“Tallahassee” marks the crossroads between the early, lo-fi boombox recordings and the studio productions, still lo-fi, but yet produced, and it’s coherent that Darnielle puts the Alpha Couple to rest here and moves on. But still the album can easily be integrated in the body of work of The Mountain Goats, lyrically as well as musically. It follows metaphors and musical motifs that can be found time and again, but, nonetheless, this album feels more urgent then all their other records I own (except for its successor “We All Shall Be Healed” from 2004). It breaks your heart more than everything else seeing a good-humoured Darnielle (or better his persona, probably the male part of the Alphas) running down the road to ruin while exactly knowing what he is doing when he just takes his counterpart with him. Nowhere else so far in the Mountain Goats repertoire have fear, despair, hatred and guilt been wrapped up as sunny, heart-warming, poetic and at the same time down-to-earth as on “Tallahassee.” Nowhere else can one feel as comforted and at home in the face of all the forsakenness and loneliness one meets here.

Thus, on Tallahassee, from the abyss comes a smile in the form of wonderful and - despite all the hopelessness of the Alpha Couple - still hopeful love songs.

By Sascha Buehler. Mr. Buehler is currently working in marketing, as a freelance lecturer and author in Southern Germany. He is also the singer and guitarist of SingSallySing ( ) and Cyco Sanchez Supergroup (

On Hot Garden Stomp

When asked about the Alpha Couple, the fictional couple who has spent the better part of the past twenty years slowly grinding each other into the ground in one of the band's on-going song cycles, John Darnielle often responds that he feels as if he’s abusing the characters by forcing them to go on this way. That feeling of abuse represents, in part, an aggression of the songwriter who chooses not to write about the Western ideal of “courtly love,” but instead elects to force his characters into a modern perversion of that ideal. The Alpha Couple do love each other, but they will always continue to destroy each other.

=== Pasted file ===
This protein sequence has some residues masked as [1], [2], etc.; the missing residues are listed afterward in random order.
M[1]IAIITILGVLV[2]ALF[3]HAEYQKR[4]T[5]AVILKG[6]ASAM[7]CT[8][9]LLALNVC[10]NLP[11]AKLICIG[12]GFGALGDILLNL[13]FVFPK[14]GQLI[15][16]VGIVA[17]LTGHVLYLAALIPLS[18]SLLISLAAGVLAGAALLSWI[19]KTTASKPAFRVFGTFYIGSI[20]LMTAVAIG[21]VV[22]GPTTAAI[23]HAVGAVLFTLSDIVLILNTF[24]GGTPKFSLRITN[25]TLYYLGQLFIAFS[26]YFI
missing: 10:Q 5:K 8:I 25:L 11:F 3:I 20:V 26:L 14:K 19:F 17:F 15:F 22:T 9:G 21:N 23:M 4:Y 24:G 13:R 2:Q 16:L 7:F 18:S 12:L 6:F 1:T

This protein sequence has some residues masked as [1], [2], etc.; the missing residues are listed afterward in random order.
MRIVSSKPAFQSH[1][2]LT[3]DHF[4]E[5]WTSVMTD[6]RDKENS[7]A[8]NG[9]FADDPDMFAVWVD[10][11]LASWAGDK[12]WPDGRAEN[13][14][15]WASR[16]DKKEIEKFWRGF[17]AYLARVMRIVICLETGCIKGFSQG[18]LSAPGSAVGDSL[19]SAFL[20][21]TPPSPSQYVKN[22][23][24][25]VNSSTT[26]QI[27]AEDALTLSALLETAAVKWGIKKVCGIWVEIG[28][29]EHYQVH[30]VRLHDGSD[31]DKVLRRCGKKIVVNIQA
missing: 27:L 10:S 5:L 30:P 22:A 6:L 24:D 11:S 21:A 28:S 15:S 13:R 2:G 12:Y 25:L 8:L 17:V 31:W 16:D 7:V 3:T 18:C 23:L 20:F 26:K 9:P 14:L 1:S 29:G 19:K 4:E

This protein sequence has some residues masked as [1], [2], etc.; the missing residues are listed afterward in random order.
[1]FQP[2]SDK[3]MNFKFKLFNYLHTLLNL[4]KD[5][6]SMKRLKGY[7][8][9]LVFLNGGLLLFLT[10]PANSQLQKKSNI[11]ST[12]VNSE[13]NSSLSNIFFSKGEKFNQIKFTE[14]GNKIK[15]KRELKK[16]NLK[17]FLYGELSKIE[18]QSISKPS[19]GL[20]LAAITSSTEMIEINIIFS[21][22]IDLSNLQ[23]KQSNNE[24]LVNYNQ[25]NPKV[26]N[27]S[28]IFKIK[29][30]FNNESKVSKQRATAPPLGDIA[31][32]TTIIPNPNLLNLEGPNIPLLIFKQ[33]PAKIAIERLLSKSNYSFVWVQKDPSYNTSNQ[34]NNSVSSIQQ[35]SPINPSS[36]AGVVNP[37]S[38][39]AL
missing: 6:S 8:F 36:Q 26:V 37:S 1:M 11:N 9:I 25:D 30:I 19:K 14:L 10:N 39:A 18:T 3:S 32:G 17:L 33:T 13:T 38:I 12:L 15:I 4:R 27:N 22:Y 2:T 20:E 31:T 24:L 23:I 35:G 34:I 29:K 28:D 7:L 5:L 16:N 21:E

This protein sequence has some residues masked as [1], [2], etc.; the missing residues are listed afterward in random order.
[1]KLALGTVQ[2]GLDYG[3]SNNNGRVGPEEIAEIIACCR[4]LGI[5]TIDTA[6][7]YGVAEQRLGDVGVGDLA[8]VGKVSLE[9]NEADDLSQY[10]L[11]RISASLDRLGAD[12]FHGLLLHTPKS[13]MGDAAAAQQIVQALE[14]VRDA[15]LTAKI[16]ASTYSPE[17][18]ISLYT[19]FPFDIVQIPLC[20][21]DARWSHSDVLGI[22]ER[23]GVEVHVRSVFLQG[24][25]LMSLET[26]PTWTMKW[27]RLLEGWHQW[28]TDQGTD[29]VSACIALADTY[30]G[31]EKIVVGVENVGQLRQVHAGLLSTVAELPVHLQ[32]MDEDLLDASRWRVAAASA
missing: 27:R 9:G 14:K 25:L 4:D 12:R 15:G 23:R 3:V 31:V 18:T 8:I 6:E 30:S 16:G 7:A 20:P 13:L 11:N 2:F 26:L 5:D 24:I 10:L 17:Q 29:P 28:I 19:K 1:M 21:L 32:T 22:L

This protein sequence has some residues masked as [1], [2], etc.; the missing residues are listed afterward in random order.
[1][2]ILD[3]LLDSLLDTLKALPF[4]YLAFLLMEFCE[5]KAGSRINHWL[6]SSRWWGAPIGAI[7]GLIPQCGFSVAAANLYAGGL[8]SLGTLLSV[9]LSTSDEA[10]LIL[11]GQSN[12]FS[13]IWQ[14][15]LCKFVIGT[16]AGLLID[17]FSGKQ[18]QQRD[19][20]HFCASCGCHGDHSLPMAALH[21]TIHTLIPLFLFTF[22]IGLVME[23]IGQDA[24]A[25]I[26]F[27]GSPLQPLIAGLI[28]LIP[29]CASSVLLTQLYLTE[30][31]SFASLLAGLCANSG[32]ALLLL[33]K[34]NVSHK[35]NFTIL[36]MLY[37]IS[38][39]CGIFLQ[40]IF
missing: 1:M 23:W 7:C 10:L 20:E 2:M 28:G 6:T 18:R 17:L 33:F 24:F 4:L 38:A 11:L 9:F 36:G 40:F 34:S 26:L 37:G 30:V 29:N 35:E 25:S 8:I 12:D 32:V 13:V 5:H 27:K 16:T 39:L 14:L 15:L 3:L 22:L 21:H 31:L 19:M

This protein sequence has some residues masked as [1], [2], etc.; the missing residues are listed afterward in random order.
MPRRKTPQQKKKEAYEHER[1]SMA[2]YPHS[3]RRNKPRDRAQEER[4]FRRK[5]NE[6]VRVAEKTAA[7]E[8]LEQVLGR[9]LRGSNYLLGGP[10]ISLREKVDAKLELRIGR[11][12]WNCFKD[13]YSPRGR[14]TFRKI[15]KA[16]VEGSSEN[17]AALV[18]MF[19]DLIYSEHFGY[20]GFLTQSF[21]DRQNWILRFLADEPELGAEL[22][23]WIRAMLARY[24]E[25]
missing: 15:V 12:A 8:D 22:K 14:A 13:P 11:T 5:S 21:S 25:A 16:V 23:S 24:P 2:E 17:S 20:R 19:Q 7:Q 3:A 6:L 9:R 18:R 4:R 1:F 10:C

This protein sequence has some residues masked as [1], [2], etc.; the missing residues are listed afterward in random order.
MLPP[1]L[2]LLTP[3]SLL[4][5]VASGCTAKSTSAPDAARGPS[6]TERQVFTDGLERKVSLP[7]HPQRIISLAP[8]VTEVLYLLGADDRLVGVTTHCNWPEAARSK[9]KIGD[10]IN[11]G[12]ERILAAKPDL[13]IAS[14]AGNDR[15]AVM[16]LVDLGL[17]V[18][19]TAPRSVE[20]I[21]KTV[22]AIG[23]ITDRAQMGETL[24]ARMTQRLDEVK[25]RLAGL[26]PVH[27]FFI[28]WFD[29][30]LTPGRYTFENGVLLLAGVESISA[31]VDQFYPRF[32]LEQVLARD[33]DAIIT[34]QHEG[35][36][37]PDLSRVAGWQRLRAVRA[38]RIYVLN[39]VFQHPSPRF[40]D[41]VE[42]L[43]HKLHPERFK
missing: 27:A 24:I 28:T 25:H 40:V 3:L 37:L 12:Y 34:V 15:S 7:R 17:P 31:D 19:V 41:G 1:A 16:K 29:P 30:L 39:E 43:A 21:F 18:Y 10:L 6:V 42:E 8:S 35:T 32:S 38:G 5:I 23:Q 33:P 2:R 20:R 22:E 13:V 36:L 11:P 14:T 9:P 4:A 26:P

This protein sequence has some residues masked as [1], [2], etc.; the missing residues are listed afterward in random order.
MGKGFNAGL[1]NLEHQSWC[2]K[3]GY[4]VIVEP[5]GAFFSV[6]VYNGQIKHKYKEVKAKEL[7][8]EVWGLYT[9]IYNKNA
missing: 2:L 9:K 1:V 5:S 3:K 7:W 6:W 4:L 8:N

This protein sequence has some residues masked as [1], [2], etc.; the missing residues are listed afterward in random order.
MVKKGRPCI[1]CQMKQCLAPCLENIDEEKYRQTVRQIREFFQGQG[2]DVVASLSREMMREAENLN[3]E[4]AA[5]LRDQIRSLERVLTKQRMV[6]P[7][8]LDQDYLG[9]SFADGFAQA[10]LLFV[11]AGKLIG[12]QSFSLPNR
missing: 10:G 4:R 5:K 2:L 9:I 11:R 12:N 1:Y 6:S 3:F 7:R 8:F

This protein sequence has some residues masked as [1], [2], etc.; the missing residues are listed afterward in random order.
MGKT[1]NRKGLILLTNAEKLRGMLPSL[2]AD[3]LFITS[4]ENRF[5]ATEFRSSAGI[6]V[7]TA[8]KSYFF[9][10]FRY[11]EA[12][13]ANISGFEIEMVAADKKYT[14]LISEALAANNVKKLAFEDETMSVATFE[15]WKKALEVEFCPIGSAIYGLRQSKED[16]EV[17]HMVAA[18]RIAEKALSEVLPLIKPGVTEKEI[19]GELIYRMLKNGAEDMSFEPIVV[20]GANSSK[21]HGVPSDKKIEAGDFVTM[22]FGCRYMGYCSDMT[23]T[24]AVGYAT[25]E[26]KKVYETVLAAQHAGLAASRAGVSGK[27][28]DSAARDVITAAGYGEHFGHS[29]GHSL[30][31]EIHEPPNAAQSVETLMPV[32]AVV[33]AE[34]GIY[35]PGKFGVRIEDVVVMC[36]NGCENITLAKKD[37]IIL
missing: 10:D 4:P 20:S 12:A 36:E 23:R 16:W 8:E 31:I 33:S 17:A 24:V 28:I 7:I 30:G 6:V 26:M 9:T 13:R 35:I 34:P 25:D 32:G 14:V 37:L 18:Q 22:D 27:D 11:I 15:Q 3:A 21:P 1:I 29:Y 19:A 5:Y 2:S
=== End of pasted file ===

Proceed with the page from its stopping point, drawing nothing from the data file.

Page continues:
There are no Alpha songs on Hot Garden Stomp, The Mountain Goats’ third full-length album, but the aggression of the songwriter is no less present. At this time, The Mountain Goats consisted of Darnielle, the songwriter and main force behind the project, along with the Bright Mountain Choir: Rachel, Sarah, Amy, and Rosanne (or, in the liner notes, “Rosaaanne”). The album is the last of the initial three albums released on cassette by Dennis Callaci’s Shrimper Records, all of which remain out of print. Yet of the three, Taboo VI: The Homecoming, The Hound Chronicles, and Hot Garden Stomp, it is Hot Garden Stomp that is the strongest as an album, and likely the most worthy of reissue.

As the songs on The Hound Chronicles showed a significant growth from the songs on Taboo VI, Hot Garden Stomp demonstrates further advances in Darnielle’s songwriting and many of the tropes found on Hot Garden Stomp will become standard among other early Mountain Goats releases. There are the more obvious connections, like two early “Going To” songs, Japan and Norwalk. There are also opaque references to Roman and Greek classics found in songs like “Love Hymn to Aphrodite,” and “Thanks for the Dress.”

Of the group, “Thanks for the Dress” is the most explained, and examining its origins may give some insight into Darnielle’s early process and inspirations. The liner notes provide a Latin quotation, another standard feature among the early releases, attributed to the Roman poet Ennius. In a deviation from his normal practice, however, Darnielle offers a translation of the quote, and writes: “see also side II, song #7,” i.e. “Thanks for the Dress.” The quote from Ennius is not attributed to a work, but it can be found in Ennius’ translation from Greek into Latin of Euripides’ Medea, which is what “Thanks for the Dress” is about. Darnielle doesn’t bother explaining this, though. For him, it’s much more important to get the song down and move on.

The urgency and temporality that characterizes Darnielle’s work in this period is clearly exemplified in the brief introduction he gives to “Love Hymn to Aphrodite,” in which he states: “Today is the 17th of April, Love Hymn to Aphrodite.” The time and attitude in which the work was produced has a direct effect on the work. And so, in contrast to the later The Life of the World to Come, for example, Hot Garden Stomp feels like a very youthful album. This youthfulness is part of the aggression of the songs, as well. In the liner notes, there is a quote from Romeo & Juliet written in all capitals, and gone over so as to appear bolded. “…Peace!” Darnielle copies, “I hate the word / As I hate Hell, all Montagues, and thee!” (I.i.70-71). There is no room for peace in the songs on Hot Garden Stomp.